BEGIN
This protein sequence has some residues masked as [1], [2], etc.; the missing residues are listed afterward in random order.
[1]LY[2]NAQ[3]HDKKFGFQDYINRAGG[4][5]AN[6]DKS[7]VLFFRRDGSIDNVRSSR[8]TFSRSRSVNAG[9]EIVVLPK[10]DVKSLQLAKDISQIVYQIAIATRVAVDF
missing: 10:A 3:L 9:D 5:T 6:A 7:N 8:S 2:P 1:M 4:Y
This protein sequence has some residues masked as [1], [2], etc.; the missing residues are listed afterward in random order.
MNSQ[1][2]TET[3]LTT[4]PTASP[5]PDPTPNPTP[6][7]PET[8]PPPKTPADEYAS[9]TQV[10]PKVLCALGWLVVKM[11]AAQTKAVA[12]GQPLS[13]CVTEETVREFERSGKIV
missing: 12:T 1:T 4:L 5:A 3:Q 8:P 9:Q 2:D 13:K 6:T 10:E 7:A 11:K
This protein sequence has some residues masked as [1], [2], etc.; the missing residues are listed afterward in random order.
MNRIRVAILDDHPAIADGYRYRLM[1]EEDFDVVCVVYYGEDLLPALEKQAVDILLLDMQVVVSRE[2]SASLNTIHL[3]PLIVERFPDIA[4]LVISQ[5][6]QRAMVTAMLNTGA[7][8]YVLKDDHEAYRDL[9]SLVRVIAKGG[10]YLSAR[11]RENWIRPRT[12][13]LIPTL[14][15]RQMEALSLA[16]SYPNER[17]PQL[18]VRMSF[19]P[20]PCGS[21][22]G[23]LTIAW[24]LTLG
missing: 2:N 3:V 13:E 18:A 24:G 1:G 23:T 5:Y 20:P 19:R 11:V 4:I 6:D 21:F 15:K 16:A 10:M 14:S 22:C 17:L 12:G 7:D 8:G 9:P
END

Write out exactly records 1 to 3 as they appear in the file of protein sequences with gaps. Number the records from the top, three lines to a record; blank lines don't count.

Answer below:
This protein sequence has some residues masked as [1], [2], etc.; the missing residues are listed afterward in random order.
[1]LY[2]NAQ[3]HDKKFGFQDYINRAGG[4][5]AN[6]DKS[7]VLFFRRDGSIDNVRSSR[8]TFSRSRSVNAG[9]EIVVLPK[10]DVKSLQLAKDISQIVYQIAIATRVAVDF
missing: 10:A 3:L 9:D 5:T 6:A 7:N 8:S 2:P 1:M 4:Y
This protein sequence has some residues masked as [1], [2], etc.; the missing residues are listed afterward in random order.
MNSQ[1][2]TET[3]LTT[4]PTASP[5]PDPTPNPTP[6][7]PET[8]PPPKTPADEYAS[9]TQV[10]PKVLCALGWLVVKM[11]AAQTKAVA[12]GQPLS[13]CVTEETVREFERSGKIV
missing: 12:T 1:T 4:L 5:A 3:Q 8:P 9:Q 2:D 13:K 6:T 10:E 7:A 11:K
This protein sequence has some residues masked as [1], [2], etc.; the missing residues are listed afterward in random order.
MNRIRVAILDDHPAIADGYRYRLM[1]EEDFDVVCVVYYGEDLLPALEKQAVDILLLDMQVVVSRE[2]SASLNTIHL[3]PLIVERFPDIA[4]LVISQ[5][6]QRAMVTAMLNTGA[7][8]YVLKDDHEAYRDL[9]SLVRVIAKGG[10]YLSAR[11]RENWIRPRT[12][13]LIPTL[14][15]RQMEALSLA[16]SYPNER[17]PQL[18]VRMSF[19]P[20]PCGS[21][22]G[23]LTIAW[24]LTLG
missing: 2:N 3:V 13:E 18:A 24:G 1:G 23:T 5:Y 20:P 19:R 11:V 4:I 6:D 21:F 15:K 16:A 10:M 14:S 22:C 17:L 12:G 7:D 8:G 9:P